Let me state for the record that I love our young adult children. They are good kids, as far as we know. Honest and trustworthy and pretty able to do their chores and help out when needed.
I pride myself on not raising slackers. Our “Build your own human, no experience necessary” experiments turned out remarkably well, considering we made up most of the rules as we went along.
Still, despite our best efforts, there are still some areas that could use a little more attention to detail.
We have always run a “teamwork makes the dream work” sort of home. Everyone pitches in. Homes don’t clean themselves, after all.
Things have been humming along pretty well, with everyone coming and going and getting things done and still managing to pitch in to keep the house fairly put together (if you don’t turn on the lights all the way or look too closely).
This illusion persisted right up to the moment that BoyWonder, Eagle Scout and engineering student extraordinaire, vacuumed AROUND a pair of muddy boots on the floor and I just about lost my mind.
GirlWonder, for her part, has left a trail of bobby pins throughout the house so thick that there cannot possibly be any left for her hair.
I still talk (read: nag) and ask them to clean up and pick up and “for the love of all things good and Holy PLEASE PICK UP YOUR STUFF!” Nonetheless, I wonder if at some point I may just have to settle for reaping sweet, sweet revenge?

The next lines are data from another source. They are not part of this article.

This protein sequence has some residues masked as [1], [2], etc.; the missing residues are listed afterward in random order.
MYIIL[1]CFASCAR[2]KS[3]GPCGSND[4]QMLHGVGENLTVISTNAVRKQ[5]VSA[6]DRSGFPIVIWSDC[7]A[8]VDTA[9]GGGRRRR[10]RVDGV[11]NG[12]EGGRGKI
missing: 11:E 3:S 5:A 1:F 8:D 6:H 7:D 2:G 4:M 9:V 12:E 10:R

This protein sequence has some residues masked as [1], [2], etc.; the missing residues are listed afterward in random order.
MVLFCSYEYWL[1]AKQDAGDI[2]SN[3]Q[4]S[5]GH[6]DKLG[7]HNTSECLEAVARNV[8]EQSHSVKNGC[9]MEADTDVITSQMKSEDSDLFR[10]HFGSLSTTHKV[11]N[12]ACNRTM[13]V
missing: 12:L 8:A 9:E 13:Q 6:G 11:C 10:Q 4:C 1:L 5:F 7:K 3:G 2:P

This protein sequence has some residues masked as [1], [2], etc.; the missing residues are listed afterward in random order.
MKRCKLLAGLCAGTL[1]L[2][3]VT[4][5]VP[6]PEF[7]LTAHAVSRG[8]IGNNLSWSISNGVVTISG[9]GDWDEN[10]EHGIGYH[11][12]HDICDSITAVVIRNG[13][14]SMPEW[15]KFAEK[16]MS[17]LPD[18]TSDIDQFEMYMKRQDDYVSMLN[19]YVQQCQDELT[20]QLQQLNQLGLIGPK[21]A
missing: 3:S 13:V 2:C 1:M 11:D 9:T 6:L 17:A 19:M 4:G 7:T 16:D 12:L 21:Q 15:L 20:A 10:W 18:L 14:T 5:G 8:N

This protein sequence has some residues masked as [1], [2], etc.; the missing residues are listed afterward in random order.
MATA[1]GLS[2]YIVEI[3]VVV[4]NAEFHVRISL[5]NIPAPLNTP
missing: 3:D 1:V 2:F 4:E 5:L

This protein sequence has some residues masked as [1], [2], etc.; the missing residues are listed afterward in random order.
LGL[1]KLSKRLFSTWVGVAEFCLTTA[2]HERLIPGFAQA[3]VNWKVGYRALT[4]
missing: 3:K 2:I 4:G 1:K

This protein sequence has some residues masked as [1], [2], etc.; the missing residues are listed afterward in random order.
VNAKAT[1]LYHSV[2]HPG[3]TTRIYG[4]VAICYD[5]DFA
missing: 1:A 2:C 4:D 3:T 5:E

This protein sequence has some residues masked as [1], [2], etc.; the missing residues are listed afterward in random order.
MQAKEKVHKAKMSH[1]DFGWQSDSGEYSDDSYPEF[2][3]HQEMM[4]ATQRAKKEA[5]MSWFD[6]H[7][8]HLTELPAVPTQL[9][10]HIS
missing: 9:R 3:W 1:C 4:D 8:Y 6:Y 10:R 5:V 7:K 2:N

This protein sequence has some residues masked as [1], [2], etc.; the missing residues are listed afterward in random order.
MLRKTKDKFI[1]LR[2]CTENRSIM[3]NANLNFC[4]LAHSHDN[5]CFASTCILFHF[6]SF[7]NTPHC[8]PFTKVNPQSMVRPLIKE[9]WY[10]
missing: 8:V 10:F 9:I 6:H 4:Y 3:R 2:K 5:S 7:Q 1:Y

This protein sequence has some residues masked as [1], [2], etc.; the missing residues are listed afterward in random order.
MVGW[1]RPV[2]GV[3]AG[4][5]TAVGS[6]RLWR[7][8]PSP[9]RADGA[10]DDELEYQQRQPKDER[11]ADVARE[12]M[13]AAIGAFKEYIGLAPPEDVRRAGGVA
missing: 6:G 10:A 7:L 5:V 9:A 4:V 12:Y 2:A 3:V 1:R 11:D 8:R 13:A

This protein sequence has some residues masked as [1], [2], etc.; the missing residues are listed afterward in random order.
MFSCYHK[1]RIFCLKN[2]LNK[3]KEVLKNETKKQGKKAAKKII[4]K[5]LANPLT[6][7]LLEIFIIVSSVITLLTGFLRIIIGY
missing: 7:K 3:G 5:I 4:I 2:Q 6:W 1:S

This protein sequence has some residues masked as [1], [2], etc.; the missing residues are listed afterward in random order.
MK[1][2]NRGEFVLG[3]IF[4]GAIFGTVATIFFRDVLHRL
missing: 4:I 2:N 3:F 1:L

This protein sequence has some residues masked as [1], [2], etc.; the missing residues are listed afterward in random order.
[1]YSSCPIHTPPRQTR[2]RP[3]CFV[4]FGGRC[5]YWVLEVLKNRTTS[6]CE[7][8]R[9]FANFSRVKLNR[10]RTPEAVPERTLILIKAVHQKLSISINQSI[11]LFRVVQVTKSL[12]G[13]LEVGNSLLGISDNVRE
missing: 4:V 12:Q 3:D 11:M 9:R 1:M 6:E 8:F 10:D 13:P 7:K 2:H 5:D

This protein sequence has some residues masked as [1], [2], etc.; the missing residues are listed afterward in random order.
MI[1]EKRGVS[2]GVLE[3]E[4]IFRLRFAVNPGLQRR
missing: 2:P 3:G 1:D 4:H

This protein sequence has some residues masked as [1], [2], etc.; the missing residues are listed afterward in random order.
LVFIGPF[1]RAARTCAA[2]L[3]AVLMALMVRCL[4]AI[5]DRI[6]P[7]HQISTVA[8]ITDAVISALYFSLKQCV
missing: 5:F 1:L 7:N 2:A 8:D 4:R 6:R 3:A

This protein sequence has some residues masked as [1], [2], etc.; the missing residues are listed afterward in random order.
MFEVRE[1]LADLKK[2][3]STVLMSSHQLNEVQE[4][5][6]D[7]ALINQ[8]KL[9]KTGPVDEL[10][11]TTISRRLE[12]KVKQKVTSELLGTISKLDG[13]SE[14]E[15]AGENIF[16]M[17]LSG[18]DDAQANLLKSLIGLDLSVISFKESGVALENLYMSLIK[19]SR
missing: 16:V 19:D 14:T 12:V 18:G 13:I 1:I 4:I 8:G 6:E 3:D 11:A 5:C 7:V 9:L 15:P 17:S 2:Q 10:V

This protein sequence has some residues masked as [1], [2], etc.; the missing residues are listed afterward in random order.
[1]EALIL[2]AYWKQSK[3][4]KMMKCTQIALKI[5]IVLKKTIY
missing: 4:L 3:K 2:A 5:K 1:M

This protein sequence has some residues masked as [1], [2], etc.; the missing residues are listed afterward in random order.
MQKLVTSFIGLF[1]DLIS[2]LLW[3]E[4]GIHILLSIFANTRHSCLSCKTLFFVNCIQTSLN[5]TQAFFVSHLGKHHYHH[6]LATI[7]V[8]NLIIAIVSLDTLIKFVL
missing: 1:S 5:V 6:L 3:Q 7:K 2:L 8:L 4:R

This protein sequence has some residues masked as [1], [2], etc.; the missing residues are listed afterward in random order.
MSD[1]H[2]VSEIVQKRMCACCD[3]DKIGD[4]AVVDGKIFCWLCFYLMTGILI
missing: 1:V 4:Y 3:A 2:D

Sands of time
I know our time with them living at home is fleeting. Someday, they will be living in their own places. Just as soon as I have dried my tears over the idea that my babies have left the only home they have ever known, I plan to visit them.
I will not be traveling light. I will take extra shoes that I’m not even wearing with me when I visit. These I will drop in a pile by the door. Mr. Wonderful and I will fan out, the better to cover the area. We are thinking a trail of shoes showing all the places we have been in their home.
We will also add some wadded up, dirty blue jeans and assorted laundry for good measure.
It goes without saying that we will visit the bathroom to drop towels on the floor and leave brushes by the sink. Naturally.
I will head to the kitchen to fill drinking glasses of various sizes with a variety of liquids. These I will scatter throughout the house.
I will bang drawers, open cabinets (but never close them), and gaze longingly into the open refrigerator. I will repeat this multiple times throughout the visit. I will sigh loudly into a space stuffed with hundreds of dollars worth of food and insist that there is nothing to eat.
I will let their pets do whatever they want (to be fair, I do that now). I will leave a trail of my time in their homes. Socks on the floor and popcorn on the couch. I’m hiding the remote control for the cable box on principal.
If they complain, I will insist that my efforts (or lack thereof) make the house look “lived in.”
“All the other kids let their parents do what they please,” we will cry.
Then as we end our visit, I will leave them a little sign so they always know that we love and adore them and wouldn’t change a thing. Just before I go, I will balance one dirty butter knife on the edge of the sink and insist it cannot possibly go into the dishwasher or sink.
I’m totally coming back to make another sandwich, after all.
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